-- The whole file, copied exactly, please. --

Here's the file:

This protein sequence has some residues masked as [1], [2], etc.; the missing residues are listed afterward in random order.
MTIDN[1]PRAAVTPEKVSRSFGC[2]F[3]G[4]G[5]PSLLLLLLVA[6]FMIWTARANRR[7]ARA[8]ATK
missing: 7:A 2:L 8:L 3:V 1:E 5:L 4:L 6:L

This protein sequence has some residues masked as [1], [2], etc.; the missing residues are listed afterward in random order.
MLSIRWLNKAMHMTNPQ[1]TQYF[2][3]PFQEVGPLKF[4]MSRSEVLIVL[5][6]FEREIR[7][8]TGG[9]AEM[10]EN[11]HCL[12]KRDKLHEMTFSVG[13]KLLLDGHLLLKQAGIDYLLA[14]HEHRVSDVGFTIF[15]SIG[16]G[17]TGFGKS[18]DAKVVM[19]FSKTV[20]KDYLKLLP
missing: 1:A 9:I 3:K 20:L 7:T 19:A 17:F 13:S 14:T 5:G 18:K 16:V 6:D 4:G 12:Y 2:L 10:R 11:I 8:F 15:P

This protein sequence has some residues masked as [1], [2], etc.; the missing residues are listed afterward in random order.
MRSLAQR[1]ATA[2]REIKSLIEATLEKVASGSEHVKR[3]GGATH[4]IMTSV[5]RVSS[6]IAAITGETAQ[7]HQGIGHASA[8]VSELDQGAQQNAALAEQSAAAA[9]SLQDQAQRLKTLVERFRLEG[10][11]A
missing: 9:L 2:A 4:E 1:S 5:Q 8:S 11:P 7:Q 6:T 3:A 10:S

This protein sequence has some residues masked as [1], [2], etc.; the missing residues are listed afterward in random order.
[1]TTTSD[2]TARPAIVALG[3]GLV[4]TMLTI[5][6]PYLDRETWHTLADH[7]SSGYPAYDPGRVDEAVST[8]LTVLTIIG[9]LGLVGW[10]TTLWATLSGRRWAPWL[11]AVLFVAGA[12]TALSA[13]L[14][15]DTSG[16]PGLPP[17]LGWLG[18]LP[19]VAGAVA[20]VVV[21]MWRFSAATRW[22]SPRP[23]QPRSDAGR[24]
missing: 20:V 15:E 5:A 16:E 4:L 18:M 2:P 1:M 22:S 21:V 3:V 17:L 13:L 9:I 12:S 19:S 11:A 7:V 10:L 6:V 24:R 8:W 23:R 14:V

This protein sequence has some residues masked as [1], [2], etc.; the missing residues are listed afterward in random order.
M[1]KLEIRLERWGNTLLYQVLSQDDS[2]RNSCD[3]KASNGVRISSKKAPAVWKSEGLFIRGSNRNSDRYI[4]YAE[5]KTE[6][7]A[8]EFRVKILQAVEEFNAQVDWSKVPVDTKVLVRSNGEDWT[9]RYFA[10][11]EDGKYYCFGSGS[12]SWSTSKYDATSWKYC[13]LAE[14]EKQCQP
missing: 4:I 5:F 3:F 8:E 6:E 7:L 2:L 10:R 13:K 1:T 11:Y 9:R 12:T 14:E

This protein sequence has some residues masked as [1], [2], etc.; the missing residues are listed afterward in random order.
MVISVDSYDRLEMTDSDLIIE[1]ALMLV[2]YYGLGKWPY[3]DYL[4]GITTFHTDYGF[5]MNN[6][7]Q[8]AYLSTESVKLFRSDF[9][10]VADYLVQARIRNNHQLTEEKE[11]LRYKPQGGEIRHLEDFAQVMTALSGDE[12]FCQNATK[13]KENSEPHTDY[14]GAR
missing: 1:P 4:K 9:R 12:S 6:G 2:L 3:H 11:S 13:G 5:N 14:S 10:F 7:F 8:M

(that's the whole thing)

This protein sequence has some residues masked as [1], [2], etc.; the missing residues are listed afterward in random order.
MTIDN[1]PRAAVTPEKVSRSFGC[2]F[3]G[4]G[5]PSLLLLLLVA[6]FMIWTARANRR[7]ARA[8]ATK
missing: 7:A 2:L 8:L 3:V 1:E 5:L 4:L 6:L

This protein sequence has some residues masked as [1], [2], etc.; the missing residues are listed afterward in random order.
MLSIRWLNKAMHMTNPQ[1]TQYF[2][3]PFQEVGPLKF[4]MSRSEVLIVL[5][6]FEREIR[7][8]TGG[9]AEM[10]EN[11]HCL[12]KRDKLHEMTFSVG[13]KLLLDGHLLLKQAGIDYLLA[14]HEHRVSDVGFTIF[15]SIG[16]G[17]TGFGKS[18]DAKVVM[19]FSKTV[20]KDYLKLLP
missing: 1:A 9:I 3:K 20:L 7:T 19:A 17:F 13:S 14:T 5:G 18:K 16:V 6:D 4:G 12:Y 2:L 10:R 11:I 8:F 15:P

This protein sequence has some residues masked as [1], [2], etc.; the missing residues are listed afterward in random order.
MRSLAQR[1]ATA[2]REIKSLIEATLEKVASGSEHVKR[3]GGATH[4]IMTSV[5]RVSS[6]IAAITGETAQ[7]HQGIGHASA[8]VSELDQGAQQNAALAEQSAAAA[9]SLQDQAQRLKTLVERFRLEG[10][11]A
missing: 9:L 2:A 4:E 1:S 5:Q 8:S 11:P 7:Q 6:T 3:A 10:S

This protein sequence has some residues masked as [1], [2], etc.; the missing residues are listed afterward in random order.
[1]TTTSD[2]TARPAIVALG[3]GLV[4]TMLTI[5][6]PYLDRETWHTLADH[7]SSGYPAYDPGRVDEAVST[8]LTVLTIIG[9]LGLVGW[10]TTLWATLSGRRWAPWL[11]AVLFVAGA[12]TALSA[13]L[14][15]DTSG[16]PGLPP[17]LGWLG[18]LP[19]VAGAVA[20]VVV[21]MWRFSAATRW[22]SPRP[23]QPRSDAGR[24]
missing: 20:V 15:E 5:A 16:E 4:L 18:M 2:P 1:M 22:S 21:V 3:V 17:L 13:L 9:I 12:S 19:S 11:A 7:V 10:L 6:V 24:R 8:W 23:R 14:V

This protein sequence has some residues masked as [1], [2], etc.; the missing residues are listed afterward in random order.
M[1]KLEIRLERWGNTLLYQVLSQDDS[2]RNSCD[3]KASNGVRISSKKAPAVWKSEGLFIRGSNRNSDRYI[4]YAE[5]KTE[6][7]A[8]EFRVKILQAVEEFNAQVDWSKVPVDTKVLVRSNGEDWT[9]RYFA[10][11]EDGKYYCFGSGS[12]SWSTSKYDATSWKYC[13]LAE[14]EKQCQP
missing: 4:I 5:F 3:F 8:E 6:E 7:L 2:L 10:R 13:K 1:T 11:Y 9:R 12:T 14:E

This protein sequence has some residues masked as [1], [2], etc.; the missing residues are listed afterward in random order.
MVISVDSYDRLEMTDSDLIIE[1]ALMLV[2]YYGLGKWPY[3]DYL[4]GITTFHTDYGF[5]MNN[6][7]Q[8]AYLSTESVKLFRSDF[9][10]VADYLVQARIRNNHQLTEEKE[11]LRYKPQGGEIRHLEDFAQVMTALSGDE[12]FCQNATK[13]KENSEPHTDY[14]GAR
missing: 1:P 4:K 9:R 12:S 6:G 2:L 3:H 11:S 13:G 5:N 14:S 10:F 7:F 8:M